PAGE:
Bursoscopy is a commonly used term to describe intrathecal endoscopy of synovial bursae. The navicular bursa is a closed sac, interposed between the dorsal surface of the distal part of the deep digital flexor tendon and the palmar surfaces of the navicular bone, impar ligament and collateral sesamoidean ligaments.
Bursoscopy of the podotrochlear bursa was first described by Wright et al. (1999) for endoscopic treatment of septic bursitis following contaminated iatrogenic or traumatic puncture of the navicular bursa1. Horses were positioned in lateral recumbency with the affected limb uppermost. A 5 mm skin incision was made proximal to the lateral collateral cartilage on the abaxial margin of the deep digital flexor tendon (DDFT), axial to the palmar digital neurovascular bundle. The arthroscope cannula with a conical obturator was then introduced through the skin wound and advanced distally and axially dorsal to the DDFT to enter the bursa at approximately the midpoint of the middle phalanx. Following entry into the bursa the obturator was withdrawn and replaced by a 4 mm 25o forward oblique arthroscope. Instrument portals were created either in a similar position to the arthroscopic portal on the medial side of the DDFT or through the solar puncture wound in open cases. Following treatment, 10/16 animals with puncture wounds of the navicular bursa were sound and returned to their pre-injury use while 6 had persistent lameness. The authors concluded that bursoscopic technique was less invasive, and allowed simpler post operative care with better results than the traditional ‘street nail’ procedure. Cruz et al. (2001) suggested the use of a similar technique for diagnosis of early abnormalities associated with podotrochleosis2. However, the authors pointed out that evaluation of the bursa on the side ipsilateral to the arthroscope portal was difficult and that complications of the technique included inadvertent penetration of the distal interphalangeal joint and the digital flexor tendon sheath, and superficial scoring of the navicular bone fibrocartilage.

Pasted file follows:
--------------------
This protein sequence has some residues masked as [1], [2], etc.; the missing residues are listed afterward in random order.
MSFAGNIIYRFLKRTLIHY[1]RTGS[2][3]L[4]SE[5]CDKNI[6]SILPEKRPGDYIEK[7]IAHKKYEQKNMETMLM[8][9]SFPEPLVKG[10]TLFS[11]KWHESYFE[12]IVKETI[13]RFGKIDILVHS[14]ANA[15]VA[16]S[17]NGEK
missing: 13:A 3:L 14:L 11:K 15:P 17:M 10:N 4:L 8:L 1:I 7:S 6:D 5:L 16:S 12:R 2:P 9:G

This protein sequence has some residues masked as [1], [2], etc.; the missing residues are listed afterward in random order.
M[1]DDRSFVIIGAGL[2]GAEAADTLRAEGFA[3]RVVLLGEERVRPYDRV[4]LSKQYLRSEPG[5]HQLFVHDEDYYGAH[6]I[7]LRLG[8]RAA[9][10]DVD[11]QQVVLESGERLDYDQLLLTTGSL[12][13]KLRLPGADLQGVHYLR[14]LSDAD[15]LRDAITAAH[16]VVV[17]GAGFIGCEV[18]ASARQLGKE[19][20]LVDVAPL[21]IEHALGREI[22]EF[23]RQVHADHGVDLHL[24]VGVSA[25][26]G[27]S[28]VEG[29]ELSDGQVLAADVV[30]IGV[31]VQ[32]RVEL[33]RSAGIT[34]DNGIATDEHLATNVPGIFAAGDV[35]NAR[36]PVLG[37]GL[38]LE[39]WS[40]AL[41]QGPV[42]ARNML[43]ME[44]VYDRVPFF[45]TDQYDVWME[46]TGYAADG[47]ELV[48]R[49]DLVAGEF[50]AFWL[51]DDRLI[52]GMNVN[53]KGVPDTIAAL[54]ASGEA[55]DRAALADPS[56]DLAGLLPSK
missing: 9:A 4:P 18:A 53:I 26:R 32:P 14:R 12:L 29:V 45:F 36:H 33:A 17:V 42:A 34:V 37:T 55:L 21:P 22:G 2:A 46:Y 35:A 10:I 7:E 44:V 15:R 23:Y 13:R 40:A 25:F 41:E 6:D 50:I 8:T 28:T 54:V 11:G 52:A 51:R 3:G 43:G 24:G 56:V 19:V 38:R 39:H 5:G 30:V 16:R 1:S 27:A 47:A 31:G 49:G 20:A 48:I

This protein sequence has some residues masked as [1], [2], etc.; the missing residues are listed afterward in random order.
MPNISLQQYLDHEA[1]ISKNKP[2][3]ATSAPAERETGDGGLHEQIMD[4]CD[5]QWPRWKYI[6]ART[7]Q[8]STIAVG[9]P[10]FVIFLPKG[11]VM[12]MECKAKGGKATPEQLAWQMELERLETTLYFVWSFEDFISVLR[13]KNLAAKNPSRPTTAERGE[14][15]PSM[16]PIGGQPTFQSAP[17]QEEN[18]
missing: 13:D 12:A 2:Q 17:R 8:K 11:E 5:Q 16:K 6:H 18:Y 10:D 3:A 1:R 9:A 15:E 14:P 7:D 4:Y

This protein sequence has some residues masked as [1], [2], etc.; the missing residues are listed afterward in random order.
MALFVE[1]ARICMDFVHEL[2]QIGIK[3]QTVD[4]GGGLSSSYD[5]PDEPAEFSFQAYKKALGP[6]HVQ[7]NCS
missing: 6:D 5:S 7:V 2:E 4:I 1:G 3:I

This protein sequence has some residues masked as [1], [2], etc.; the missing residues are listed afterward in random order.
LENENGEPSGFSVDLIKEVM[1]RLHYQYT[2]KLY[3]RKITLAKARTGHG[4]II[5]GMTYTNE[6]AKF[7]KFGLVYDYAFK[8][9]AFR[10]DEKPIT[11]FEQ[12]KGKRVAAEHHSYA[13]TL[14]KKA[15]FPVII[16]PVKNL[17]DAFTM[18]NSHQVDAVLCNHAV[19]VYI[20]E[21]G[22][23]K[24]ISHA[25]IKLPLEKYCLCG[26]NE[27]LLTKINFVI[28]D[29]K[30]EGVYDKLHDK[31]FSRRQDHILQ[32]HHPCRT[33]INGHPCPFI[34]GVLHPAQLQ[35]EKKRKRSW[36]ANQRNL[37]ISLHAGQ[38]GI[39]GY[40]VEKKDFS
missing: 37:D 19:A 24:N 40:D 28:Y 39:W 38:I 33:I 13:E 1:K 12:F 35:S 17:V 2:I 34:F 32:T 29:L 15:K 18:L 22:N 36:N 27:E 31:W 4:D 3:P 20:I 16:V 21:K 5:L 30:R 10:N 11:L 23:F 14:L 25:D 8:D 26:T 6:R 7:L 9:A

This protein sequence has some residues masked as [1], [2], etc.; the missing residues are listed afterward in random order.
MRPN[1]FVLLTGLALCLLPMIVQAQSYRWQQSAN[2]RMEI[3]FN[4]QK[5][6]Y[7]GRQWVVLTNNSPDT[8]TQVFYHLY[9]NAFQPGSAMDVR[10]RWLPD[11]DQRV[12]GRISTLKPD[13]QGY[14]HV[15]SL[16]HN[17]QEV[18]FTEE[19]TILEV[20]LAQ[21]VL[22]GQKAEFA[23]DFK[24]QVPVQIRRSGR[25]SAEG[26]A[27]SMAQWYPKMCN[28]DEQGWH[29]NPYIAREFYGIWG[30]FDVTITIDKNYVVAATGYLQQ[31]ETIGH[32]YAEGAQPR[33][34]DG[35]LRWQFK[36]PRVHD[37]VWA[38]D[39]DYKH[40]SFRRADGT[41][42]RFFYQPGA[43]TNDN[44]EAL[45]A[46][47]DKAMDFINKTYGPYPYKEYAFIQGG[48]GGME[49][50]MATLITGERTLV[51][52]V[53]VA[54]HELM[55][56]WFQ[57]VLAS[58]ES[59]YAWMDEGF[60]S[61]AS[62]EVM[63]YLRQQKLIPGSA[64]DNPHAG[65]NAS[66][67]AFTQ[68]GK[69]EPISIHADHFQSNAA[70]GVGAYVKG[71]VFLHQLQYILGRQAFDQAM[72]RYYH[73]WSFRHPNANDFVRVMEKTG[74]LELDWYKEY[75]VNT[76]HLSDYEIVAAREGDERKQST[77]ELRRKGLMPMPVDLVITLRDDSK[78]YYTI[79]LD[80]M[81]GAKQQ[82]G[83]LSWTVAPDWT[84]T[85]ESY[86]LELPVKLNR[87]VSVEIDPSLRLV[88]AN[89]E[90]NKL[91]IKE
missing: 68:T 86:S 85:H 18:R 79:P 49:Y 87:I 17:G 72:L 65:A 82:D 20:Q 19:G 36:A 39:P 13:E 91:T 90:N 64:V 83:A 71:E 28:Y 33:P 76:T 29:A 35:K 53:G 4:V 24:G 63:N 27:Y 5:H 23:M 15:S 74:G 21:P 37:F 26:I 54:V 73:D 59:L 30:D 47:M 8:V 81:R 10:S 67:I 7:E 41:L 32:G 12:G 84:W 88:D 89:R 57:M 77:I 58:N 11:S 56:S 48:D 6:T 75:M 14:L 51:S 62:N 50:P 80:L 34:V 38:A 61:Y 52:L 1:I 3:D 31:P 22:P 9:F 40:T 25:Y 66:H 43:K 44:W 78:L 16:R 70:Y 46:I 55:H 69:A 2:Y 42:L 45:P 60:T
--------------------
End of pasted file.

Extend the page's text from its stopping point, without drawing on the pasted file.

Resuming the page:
Rossignol and Perrin (2003) used an alternative technique on 8 live horses suspected of navicular bursa disease, using both 4-mm or 2.7-mm scopes and standard arthroscopic instruments3. Horses were placed in dorsal recumbency with the distal limbs maintained in extension. A 5-mm skin incision was made 2.5 cm further proximal to the lateral collateral cartilage on the abaxial margin of the DDFT, palmar to the palmar digital neurovascular bundle. A blunt tendon knife was used to penetrate the digital flexor tendon sheath following which the arthroscope cannula with a conical obturator was advanced from within the digital flexor tendon sheath distally and slightly axially dorsal to the DDFT to enter the bursa. This technique allowed for near complete examination of the navicular bursa, including part of the impar ligament, with less restriction of movement of the arthroscope than the direct approach1,2. An instrument portal was created medial to the DDFT for fibrocartilage curettage, adhesion debridement, cyst curettage and debridement of tendinous fibrillation. The technique was further adapted by McIlwraith (2005)4 and by Smith et al. (2007)5 for debridement of intrabursal lesions of the DDFT, by creating.